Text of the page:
Projects and grants

Below is a list of current projects. Please also see the students’ pages for additional projects. Previous projects can also be found through the following links: censored data and causal inference, computational biology, data-adaptive learning, and multiple hypothesis testing.

Current Projects

  • Toxic Substances in the Environment: Quantitative Biology: Biostatistics, Bioinformatics, and Computation
    P.I. Martyn Smith, PhD

We provide investigators with consultative support in biostatistics, computational biology, and bioinformatics and to support web-based dissemination of bioinformatics solutions and database access.

  • Targeted Learning: Causal Inference Methods for Implementation Science
    P.I. Mark van der Laan, PhD

This project will extend Targeted Learning methodology to address HIV implementation science questions, including hierarchical data, complex dependencies between individuals and clusters, and small sample size. The resulting methods will be implemented as publicly available software, and applied to clinical cohort data from Southern and Eastern Africa and a large cluster randomized trial of antiretroviral-based HIV prevention in Kenya and Uganda.

  • PON Epigenetics and Neurodevelopment in Children
    P.I. Nina T. Holland, PhD

The goal of this grant is to highlight new findings strengthening our hypothesis that epigenetic mechanisms play a strong role on PON1 expression and health. Our approach will also serve as a model for future studies seeking to combine the effects of genetic and epigenetic factors on susceptibility genes related to environment, health, and disease.

  • Learning and Semi-parametric Causal Inference for Patient-centered Outcomes Research
    P.I. Alan E. Hubbard, PhD

The goal of this grant is to derive estimates of parameters that can utilize messy, high dimensional and evolving data, and also try to more closely match the decision-making of an experienced practitioner by providing dynamic prediction (changing prediction at iterative time points), calculating diagnostic indicators quickly, while evaluating the dynamic importance of variables.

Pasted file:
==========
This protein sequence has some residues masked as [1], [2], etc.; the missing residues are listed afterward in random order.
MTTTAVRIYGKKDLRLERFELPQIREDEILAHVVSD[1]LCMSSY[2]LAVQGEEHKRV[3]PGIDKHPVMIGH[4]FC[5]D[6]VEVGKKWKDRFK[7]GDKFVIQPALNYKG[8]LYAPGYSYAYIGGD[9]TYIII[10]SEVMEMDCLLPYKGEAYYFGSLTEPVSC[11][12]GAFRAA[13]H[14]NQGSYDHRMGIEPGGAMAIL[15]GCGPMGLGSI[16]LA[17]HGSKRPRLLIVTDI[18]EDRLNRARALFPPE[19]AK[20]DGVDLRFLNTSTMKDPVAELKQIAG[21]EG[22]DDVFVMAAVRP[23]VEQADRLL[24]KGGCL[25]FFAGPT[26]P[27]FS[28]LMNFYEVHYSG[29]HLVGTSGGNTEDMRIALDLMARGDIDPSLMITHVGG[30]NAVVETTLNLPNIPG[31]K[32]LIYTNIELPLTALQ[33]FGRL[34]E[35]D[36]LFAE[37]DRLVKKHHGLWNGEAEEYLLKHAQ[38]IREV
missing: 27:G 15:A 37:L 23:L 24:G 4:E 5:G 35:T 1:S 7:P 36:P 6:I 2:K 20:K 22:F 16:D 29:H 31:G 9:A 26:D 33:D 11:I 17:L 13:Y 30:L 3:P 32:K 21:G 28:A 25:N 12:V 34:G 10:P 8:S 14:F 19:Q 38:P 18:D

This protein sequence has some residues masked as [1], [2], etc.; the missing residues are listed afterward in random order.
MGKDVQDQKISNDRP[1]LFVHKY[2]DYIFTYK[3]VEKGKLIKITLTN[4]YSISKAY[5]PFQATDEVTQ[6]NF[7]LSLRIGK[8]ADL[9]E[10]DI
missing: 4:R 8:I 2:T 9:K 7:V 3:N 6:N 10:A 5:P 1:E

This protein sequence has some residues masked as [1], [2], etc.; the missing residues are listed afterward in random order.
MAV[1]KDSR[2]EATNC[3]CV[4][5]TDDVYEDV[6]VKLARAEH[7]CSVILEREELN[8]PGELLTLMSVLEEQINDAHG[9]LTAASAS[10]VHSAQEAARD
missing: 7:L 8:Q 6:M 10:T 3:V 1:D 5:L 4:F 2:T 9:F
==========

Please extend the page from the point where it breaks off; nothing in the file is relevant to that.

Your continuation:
• A Rigorous System to Determine the Health Impacts of Policies and Programs
    P.I. Jennifer Ahern, PhD

The major goals of this project are relevant to public health because it will increase knowledge of how policies and programs affect health and disparities. The system for determination of health impacts will reduce the cost while improving the quality of assessment of health effects in the future. This project will bolster the capacity of the United States to improve and protect health by providing the evidence base to inform modification of current policies and design of future policies to protect health and reduce disparities.

  • Causal Inference for Effectiveness Research in Using Secondary Date
    The Patient Centered Outcomes Research Institute (PCORI), Brigham & Women’s Hospital
    P.I. Sebastian Schneeweiss, PhD

The goal of this grant is to identify and expand the library of predictive algorithms that will likely perform well in such data sources, provide solutions for any unexpected statistical issue arising during the project, support software development, provide general technical insights in to causal inference with secondary data sources.

  • Adaptive Strategies for Preventing & Treating Lapses of Retention in Care (AdaPT)
    NIH/NIMH (National Institute of Mental Health)
    P.I. Elvin Geng, PhD

Major objectives of this project are (1) to assess the comparative effectiveness of interventions to prevent lapses in retention, (2) to assess the effectiveness of interventions to re-engage patients with early lapse in retention, and (3) to assess the effectiveness and cost-effectiveness of sequential prevention—reengagement strategies for retention.

  • Preterm Birth Initiative